A good example of an arrangement that works against Ontario and needs to be modernized is the Equalization program. The difference between what the people of Ontario pay into the Equalization program through federal taxes and what the Province receives back from the program is $3.1 billion (see Chart 3.2), or about $226 per person in 2013–14. Over the past 10 years, Ontario has contributed approximately $50 billion to the Equalization program. Ontario remains the largest net contributor to the program despite fast-growing, resource-based economies in Western Canada.
Ontario is committed to the principles of the Equalization program. However, it will not support a system of transfers that puts Ontario's public services at risk and provides inequitable levels of support to different parts of Canada.
Modernizing the fiscal arrangements is not just an issue of concern to Ontario; it is an issue that resonates with all provinces and territories. At the July 2012 COF meeting, Premiers from across the country decided to work together to develop proposals to modernize and rebalance fiscal arrangements. A Fiscal Arrangements Working Group was tasked to undertake this joint work.
As host of the COF conference at Niagara-on-the-Lake this summer, Ontario will look to continue the work with provincial and territorial partners to modernize fiscal arrangements with the federal government in a way that supports jobs and economic growth. This summer's COF meeting is an opportunity to lay the groundwork for a meaningful and forward-looking conversation on Canada's fiscal architecture.
Ontario believes that productivity, labour markets and infrastructure should be a core focus of the conversation on modernizing Canada's fiscal architecture. This fiscal architecture should be reformed and evaluated against benchmarks that matter to Canadians. Ontario believes a modern system of fiscal arrangements will:
Since 2010, Ontario has committed to a comprehensive strategy for improving retirement incomes, including a modest, fully funded enhancement to the Canada Pension Plan (CPP).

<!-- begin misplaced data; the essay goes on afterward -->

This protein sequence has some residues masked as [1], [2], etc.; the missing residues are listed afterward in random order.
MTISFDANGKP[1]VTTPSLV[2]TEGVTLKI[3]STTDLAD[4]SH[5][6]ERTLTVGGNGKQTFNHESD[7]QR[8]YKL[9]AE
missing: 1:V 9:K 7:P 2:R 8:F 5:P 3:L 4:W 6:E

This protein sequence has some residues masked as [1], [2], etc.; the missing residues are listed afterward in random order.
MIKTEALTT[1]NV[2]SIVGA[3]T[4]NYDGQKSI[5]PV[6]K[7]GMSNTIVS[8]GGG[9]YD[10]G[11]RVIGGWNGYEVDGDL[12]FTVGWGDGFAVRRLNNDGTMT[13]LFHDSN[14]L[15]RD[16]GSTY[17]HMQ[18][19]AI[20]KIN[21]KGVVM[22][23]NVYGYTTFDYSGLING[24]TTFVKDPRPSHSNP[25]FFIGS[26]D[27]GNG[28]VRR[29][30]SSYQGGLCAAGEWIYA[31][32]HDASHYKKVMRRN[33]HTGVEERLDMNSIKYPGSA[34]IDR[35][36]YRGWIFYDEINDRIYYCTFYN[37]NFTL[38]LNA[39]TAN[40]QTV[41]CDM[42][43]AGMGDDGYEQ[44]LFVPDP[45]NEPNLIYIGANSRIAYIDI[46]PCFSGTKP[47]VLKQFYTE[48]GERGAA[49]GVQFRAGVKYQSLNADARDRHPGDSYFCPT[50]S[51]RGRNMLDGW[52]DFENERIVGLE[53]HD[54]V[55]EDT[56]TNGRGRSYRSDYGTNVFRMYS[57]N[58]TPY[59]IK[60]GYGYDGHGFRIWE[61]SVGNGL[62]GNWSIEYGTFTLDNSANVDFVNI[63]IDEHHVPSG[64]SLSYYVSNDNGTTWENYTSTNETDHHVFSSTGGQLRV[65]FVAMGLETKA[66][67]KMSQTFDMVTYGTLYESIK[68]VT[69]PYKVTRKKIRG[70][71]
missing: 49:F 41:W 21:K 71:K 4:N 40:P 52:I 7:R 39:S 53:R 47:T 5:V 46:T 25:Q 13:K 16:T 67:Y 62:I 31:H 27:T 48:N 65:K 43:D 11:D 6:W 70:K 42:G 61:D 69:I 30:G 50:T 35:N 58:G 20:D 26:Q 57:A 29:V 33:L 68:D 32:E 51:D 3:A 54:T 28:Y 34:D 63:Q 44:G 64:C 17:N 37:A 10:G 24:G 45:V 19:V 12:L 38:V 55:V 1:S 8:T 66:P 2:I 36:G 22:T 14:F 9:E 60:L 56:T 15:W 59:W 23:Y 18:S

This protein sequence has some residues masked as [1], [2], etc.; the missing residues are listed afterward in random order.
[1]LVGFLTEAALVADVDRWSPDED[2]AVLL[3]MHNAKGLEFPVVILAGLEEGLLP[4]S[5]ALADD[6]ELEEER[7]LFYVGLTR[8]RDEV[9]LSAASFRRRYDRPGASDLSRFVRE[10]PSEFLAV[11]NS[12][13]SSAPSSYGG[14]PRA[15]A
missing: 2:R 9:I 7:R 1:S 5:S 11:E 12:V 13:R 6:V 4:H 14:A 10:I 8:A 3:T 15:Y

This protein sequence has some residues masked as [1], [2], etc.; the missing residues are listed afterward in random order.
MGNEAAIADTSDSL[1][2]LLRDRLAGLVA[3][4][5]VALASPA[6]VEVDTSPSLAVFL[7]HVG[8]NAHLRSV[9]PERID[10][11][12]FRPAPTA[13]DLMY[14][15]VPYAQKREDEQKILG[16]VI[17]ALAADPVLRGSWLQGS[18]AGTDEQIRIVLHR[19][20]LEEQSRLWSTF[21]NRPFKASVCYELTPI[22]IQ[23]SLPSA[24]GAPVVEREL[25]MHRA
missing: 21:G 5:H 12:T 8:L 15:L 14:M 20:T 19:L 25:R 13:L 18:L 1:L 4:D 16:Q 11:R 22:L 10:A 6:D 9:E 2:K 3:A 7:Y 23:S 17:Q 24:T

At the December 2012 Finance Ministers' meeting, provinces and the federal government agreed to work together to define a modest enhancement and determine the economic conditions necessary to implement an enhancement. A CPP enhancement would help improve retirement income adequacy for virtually all workers by providing them with more predictable earnings replacement in retirement. Ontario looks forward to continuing its work with other provinces and the federal government to implement a modest, fully funded enhancement to the CPP.
This chart presents provinces ranked by per-capita fiscal capacity — before and after federal transfers — for 2013–14. Before transfers from the federal government, Ontario’s fiscal capacity ranks fifth compared to other provinces based on own-source revenues in 2013–14. After transfers from the federal government are included, Ontario’s fiscal capacity drops to last. Both before and after federal transfers, the top three provinces in terms of per-capita fiscal capacity are Alberta, Newfoundland and Labrador, and Saskatchewan. British Columbia falls from fourth to fifth after federal transfers. Quebec falls from sixth to seventh after federal transfers. Manitoba falls from seventh to ninth after federal transfers. Nova Scotia moves from eighth to fourth after federal transfers. New Brunswick moves from ninth to sixth after federal transfers. PEI moves from tenth to eighth after federal transfers.
In 2013–14, Ontario is the largest net contributor to the Equalization program. Ontario is followed by Alberta, British Columbia, Saskatchewan, and Newfoundland and Labrador. All other provinces receive more in Equalization payments than their taxpayers contribute through federal taxes.